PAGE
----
Soc. Sci. 2012, 1(1), 2-3; doi:10.3390/socsci1010002

Editorial
A New Venture
Martin Bull
University of Salford, Crescent House, The Crescent, Salford, Manchester, M5 4WT, UK; Email: m.j.bull@salford.ac.uk
Received: 3 November 2011 / Accepted: 8 November 2011 / Published: 8 November 2011

It is with great honour that I have accepted the invitation to become the Editor-in Chief of this new online journal, Social Sciences. Even if there ever existed a time when it could be argued that “interdisciplinary” research was unnecessary or a luxury, there can be little doubt that today it is essential to helping understand and solve the world’s problems. And the first building block of trans-disciplinary research must be raising knowledge and awareness of what other disciplines are doing. It could be said that this is what lies at the heart of this new venture, for this journal aims to publish work from an extensive range of fields, thus bringing scholars from a variety of disciplines “together”, promoting greater cross-disciplinary awareness of major themes and debates, and hopefully prompting inter-disciplinary projects in the future. This, moreover, is very much needed because the challenges facing the social sciences today are probably greater than at any time in their history.

The social sciences have an honourable history of achievement, which, cumulatively one can say have laid to rest any notion that the natural sciences are sufficient to address society’s challenges and problems. True, no one doubts the essential and vital nature of the natural sciences to addressing a range of worldwide problems (from illnesses to poverty to climate change to feeding the world, etc.). Yet, aside of debates about the value of some scientific research, the fact remains that a comprehensive understanding of both the problems and potential solutions to most scientific questions or issues today requires the input of their sister disciplines: “Social sciences are needed to understand and influence how humans act. They are crucial to implement the UN Millennium Development Goals: from reducing poverty to promoting gender equality; they are needed to face challenges such as climate change, which are as much social as natural” [1]. They are pervasive to the point that they do not grab attention, whether it be in relation to the formulation of public policies, to analyses of societal problems or to dissecting government reform proposals, and so on. Paradoxically, perhaps one of the key weaknesses of the social sciences is that they are so pervasive that their practitioners tend to be slow to develop arguments to justify their existence, and this can expose them to cutbacks in times of difficulty (recent actions by the UK government are an example of this). Significantly, some of the greatest supporters of the social sciences are to be found amongst the natural sciences. Their practitioners know our value and are not hesitant to rise to our defence when we are challenged. Indeed, they are aware that comprehensive responses to the world’s problems do not just depend on interdisciplinary work within the social sciences but trans-disciplinary research across the social and natural sciences divide.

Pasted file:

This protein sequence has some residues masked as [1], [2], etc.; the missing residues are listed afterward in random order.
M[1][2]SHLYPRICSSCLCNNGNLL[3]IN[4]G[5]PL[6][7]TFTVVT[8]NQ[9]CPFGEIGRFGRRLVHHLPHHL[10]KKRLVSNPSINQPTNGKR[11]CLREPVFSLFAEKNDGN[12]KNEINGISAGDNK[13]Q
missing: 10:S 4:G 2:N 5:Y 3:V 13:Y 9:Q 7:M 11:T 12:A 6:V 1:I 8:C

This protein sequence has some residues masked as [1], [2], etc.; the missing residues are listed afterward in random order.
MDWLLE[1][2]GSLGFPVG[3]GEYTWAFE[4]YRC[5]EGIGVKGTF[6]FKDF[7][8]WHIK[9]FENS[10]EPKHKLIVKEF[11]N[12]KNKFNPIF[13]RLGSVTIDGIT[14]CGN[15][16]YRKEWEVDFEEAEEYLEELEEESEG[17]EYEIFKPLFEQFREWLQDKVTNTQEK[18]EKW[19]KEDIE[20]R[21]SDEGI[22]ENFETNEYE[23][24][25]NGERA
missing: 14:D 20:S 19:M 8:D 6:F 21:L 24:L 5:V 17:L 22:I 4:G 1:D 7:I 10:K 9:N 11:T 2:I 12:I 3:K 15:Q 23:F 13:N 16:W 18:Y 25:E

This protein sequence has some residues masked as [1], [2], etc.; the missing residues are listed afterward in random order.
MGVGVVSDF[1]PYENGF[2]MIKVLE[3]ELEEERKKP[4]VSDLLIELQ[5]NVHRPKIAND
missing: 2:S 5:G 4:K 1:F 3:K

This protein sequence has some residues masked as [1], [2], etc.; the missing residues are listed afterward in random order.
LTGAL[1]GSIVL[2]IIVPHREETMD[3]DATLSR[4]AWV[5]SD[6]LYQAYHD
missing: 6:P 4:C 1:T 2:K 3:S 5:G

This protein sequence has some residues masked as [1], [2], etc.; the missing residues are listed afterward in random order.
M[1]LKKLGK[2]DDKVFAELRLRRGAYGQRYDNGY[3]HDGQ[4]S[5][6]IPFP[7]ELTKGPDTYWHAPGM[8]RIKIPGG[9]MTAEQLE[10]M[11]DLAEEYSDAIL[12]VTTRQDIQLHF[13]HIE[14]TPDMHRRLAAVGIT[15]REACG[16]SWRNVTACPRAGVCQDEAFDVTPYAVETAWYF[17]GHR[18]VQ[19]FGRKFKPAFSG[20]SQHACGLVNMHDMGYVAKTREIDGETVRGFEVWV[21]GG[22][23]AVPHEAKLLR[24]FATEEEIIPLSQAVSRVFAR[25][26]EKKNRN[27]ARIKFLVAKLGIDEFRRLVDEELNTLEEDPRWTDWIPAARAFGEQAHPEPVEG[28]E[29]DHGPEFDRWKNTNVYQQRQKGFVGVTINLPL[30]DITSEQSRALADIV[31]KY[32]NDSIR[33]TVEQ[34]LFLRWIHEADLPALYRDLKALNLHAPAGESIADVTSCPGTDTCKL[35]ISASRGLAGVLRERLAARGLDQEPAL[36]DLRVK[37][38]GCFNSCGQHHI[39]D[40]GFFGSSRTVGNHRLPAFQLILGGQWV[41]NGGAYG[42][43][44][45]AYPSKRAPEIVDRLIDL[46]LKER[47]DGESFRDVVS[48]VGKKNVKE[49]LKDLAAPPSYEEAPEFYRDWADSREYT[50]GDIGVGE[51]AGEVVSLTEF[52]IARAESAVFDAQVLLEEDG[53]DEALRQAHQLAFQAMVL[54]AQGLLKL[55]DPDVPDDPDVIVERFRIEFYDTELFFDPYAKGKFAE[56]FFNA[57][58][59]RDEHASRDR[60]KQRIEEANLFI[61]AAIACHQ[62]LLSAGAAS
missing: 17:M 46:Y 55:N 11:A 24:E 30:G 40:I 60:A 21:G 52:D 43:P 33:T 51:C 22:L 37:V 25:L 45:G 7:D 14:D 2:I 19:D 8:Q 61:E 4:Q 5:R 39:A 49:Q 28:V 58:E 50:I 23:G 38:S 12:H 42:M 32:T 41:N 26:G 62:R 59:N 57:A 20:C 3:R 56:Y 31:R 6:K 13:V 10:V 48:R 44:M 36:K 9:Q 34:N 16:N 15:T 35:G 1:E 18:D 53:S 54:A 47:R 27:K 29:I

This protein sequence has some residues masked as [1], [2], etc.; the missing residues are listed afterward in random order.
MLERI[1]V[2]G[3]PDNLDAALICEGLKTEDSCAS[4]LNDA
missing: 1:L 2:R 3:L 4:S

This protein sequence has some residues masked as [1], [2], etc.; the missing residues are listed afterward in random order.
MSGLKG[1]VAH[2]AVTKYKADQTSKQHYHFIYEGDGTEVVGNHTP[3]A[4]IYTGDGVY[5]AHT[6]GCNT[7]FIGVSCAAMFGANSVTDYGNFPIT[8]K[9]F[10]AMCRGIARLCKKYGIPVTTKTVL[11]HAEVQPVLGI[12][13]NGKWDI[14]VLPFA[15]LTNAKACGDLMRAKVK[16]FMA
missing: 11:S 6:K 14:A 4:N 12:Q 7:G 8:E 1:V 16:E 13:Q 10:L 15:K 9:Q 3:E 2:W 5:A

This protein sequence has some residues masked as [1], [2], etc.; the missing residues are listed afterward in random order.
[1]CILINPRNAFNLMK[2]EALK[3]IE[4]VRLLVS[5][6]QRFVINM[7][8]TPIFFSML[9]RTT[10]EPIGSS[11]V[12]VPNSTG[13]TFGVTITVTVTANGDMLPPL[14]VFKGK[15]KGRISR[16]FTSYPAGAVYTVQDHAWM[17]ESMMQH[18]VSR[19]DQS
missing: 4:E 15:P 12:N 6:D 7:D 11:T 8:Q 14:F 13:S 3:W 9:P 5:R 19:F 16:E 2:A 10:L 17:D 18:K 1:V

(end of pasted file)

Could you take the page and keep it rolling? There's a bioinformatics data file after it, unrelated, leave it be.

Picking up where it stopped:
What that means for social sciences as a group of disciplines is unclear. It would be an exaggeration to speak of, or aim for, a post-disciplinary age in which the boundaries between the natural sciences and social sciences disappear around the formulation of trans-disciplinary research projects aimed at resolving society’s problems. It is safe to say that the autonomy of the social sciences is intact and probably represents its strength in meeting its natural science counterparts across the divide. However, what it does mean is that the social sciences themselves need to be more aware of what is going on in their own house. This does not necessarily mean more united in what they do (irrespective of the belief of some that the future lies in an “integrated social science”) for it would be wrong to see the divisions that exist within the social sciences as a weakness. On the contrary, the history of the social sciences over the past two centuries suggests that disciplinary reconfigurations are the result of evolutions in the production of increasing levels of specialisation of social scientific knowledge. From that perspective, disciplines can be seen to be here to stay. Yet, if the production of knowledge has required ever more specialised fields to develop, then at the same time it means that greater attention should also be focused on creating bridges of awareness, knowledge and expertise between the social science disciplines, such that their cumulative impact can be enhanced.

This journal represents an innovative attempt to help meet that goal. We wish to bring together readers and writers from across the social sciences, exposing the work of their respective disciplines to each other, raising awareness and facilitating interaction. So whether you work in anthropology, law, sociology, psychology, political science, geography, economics, history, linguistics, education or other related areas, do not hesitate to send in your submissions. Journal publication times (i.e., from submission to print) are being drastically reduced through technology, and we aim to exploit this technology to the full. Submissions will be externally evaluated and, once accepted for publication, processed rapidly for publication online. Social Sciences aims to become a major worldwide forum for the publication of disciplinary and inter-disciplinary knowledge and debate; and it is an opportunity which we hope social scientists everywhere will seize.

References

  1. International Social Science Council. World Social Science Report 2010: Knowledge Divides. Paris, France: UNESCO, 2010.
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